• Collagen synthesis: Vitamin C is a catalyst in the creation of collagen

  • Depigmenting: Helps decrease melanin (pigment or dark spot) formation

The old saying that ‘Beauty comes from the inside out’ is more than a romantic notion, but is biologically accurate. When you eat well, it shows. Adding certain foods to your regular diet will help you radiate health and well-being.

Think about adding vitamin C and other antioxidant-rich foods like berries, leafy greens, dark green vegetables and green or herbal tea to your daily diet. Heart-healthy fats will also lend your skin that fresh, dewy glow especially if you focus on omega-3 oils found in salmon, walnuts, flax, and vitamin E rife in avocados, nuts, seeds, and olive oil.

Foods with high vitamin C content

The recommended daily intake of vitamin C for women is about 75 mg and 90 mg for men. The water-soluble properties of vitamin C mean that it’s readily eliminated by your body, so you need to ingest it regularly for it to be potent. Vitamin C is also sensitive to heat, light, and oxygen, making it susceptible damage and rendering it ineffective.

Unless you’re growing your own fresh produce or buying it seasonally from a local farmers market, the transportation time of fruit and vegetables can range from a few days to a few weeks. The longer time a piece of produce spends between harvest to table, the more nutrients are lost on the way. Find out where exactly your Vitamin C goes in that time.

During processing, such as canning and home cooking, water-soluble nutrients like vitamin C will leak into cooking fluids like water. If possible, aim to steam or microwave your vegetables or use the green water from boiling your broccoli for things like soups and stews. If you’re feeling adventurous, you can drink it and recoup all that good vitamin C lost in the cooking process.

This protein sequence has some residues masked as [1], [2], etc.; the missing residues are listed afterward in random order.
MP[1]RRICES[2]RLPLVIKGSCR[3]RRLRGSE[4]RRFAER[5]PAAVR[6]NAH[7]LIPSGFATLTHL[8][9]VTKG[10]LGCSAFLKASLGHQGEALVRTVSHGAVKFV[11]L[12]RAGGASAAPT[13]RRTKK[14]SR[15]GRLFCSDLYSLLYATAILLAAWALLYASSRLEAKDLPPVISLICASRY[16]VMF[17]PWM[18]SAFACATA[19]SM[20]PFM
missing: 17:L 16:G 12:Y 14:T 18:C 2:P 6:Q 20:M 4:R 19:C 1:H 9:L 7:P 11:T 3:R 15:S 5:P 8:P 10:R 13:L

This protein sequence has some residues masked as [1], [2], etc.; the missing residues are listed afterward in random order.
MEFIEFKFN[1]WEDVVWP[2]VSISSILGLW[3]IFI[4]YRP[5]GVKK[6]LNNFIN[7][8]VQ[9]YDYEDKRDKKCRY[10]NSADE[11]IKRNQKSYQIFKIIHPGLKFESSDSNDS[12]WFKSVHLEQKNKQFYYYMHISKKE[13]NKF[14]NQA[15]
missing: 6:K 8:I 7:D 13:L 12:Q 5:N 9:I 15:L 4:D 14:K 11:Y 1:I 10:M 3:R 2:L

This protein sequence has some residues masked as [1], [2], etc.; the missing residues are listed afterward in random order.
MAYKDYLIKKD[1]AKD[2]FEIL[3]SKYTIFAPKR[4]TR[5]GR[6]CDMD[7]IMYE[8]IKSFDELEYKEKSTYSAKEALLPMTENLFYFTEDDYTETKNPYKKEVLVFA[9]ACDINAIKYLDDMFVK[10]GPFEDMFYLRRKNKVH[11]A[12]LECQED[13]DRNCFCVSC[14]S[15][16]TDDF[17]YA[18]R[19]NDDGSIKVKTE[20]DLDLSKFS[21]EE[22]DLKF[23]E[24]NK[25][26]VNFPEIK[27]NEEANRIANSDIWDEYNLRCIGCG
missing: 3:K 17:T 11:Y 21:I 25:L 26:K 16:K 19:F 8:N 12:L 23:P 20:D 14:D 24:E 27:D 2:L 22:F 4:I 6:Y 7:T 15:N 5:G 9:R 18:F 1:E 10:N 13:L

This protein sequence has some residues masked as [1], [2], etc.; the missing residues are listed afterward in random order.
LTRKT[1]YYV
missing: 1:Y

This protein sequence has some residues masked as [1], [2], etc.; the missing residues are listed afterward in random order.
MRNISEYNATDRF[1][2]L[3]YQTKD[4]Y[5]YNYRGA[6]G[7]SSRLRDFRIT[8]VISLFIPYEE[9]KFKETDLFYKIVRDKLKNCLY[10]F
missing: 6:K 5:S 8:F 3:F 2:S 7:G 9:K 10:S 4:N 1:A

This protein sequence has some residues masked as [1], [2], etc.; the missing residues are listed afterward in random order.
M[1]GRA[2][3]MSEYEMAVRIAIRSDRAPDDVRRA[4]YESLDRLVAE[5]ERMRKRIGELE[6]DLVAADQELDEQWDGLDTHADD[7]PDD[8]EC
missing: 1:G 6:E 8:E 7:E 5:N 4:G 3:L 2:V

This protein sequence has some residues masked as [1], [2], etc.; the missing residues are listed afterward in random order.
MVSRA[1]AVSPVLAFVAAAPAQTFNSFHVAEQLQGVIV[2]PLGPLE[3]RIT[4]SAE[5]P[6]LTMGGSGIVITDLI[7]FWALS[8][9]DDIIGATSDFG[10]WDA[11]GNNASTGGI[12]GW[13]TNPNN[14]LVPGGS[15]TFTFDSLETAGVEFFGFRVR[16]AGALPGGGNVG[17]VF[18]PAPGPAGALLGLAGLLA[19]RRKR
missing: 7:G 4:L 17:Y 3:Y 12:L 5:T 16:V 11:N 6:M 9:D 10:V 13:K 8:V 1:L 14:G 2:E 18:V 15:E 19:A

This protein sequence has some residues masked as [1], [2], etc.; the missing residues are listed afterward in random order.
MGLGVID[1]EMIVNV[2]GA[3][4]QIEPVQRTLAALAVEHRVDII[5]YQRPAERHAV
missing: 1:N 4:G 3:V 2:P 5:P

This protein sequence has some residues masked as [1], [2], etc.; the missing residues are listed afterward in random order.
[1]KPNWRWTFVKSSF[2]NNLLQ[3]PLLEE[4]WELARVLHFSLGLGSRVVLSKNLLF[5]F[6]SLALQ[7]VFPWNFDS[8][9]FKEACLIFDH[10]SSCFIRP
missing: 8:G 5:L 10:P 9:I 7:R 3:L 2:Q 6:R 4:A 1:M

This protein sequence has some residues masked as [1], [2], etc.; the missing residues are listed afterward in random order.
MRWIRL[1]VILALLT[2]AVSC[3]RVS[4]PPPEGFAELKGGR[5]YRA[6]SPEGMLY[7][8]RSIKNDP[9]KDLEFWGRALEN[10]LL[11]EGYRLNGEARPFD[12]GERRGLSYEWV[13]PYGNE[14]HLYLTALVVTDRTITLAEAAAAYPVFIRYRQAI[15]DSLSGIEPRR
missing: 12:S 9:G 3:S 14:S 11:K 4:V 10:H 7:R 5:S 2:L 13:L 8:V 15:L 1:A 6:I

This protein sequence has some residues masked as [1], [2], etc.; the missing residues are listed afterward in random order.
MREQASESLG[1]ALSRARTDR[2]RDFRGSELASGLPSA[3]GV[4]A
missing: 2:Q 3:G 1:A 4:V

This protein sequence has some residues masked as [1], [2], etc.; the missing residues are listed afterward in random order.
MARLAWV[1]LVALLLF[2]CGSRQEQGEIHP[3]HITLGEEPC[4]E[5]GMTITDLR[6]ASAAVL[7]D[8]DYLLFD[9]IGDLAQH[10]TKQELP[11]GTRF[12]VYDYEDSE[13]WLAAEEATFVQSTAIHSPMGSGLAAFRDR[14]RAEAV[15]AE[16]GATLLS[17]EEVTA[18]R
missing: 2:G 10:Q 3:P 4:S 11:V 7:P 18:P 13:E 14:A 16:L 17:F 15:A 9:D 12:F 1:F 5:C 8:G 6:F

Shop locally and limit cooking time, as well as choose the most potent and best vitamin c foods:

  • Citrus fruits: Orange, lime, lemon

  • Green leafy vegetables: Kale, spinach, chard

  • Bell peppers: Yellow has the most vitamin C, then comes red, lastly green

  • Other foods high in vitamin C: Kiwi, strawberries, broccoli, papaya, brussels sprouts

Vitamin C supplements

When it comes to supplements and powders, it’s important to exercise caution as it can be easy to have too much with a tell-tale sign of vitamin C overconsumption being diarrhea. High doses of vitamin C (greater than 2000 milligrams per day for adults) may also cause kidney stones and nausea.

Supplemental vitamin C comes in many forms. It’s as yet undetermined if natural forms of vitamin C is more bioavailable, but at 8fit we always recommend that when in doubt aim for natural and unprocessed options. Supplements that contain vitamin C in the form of ascorbic acid and L-ascorbic acid (or L-ascorbate) versions are preferred.

Meals high in vitamin C from the 8fit app

Our 8fit Pro app has a number of delicious vitamin C-rich meals you can cook up quickly at home. If you don’t have the app yet, sign up here and delve into over 700 8fit recipes personalized to meet your dietary needs and lifestyle demands. The following vitamin C packed meals will serve to support your immune system, enrich your skin, and protect your heart.

Warm & crunchy chickpeas

Spinach is a good source vitamin C and pairing it with another vitamin C-rich veggie, bell pepper, delivers double the goodness. Save yourself some vitamin loss via the cooking process and serve the spinach raw.

Soaked peanut butter oats with orange

These comforting oats will provide your immune system a big boost of vitamin C through the orange, while the peanuts will help the bioavailability due to its zinc content. An excellent breakfast option to keep the common cold away.

Sesame chicken with broccoli

Both broccoli and bell peppers are vitamin C treasure troves. Steam the vegetables so you can get the most out of them nutritionally and go for yellow bell peppers if you want to level-up your vitamin C.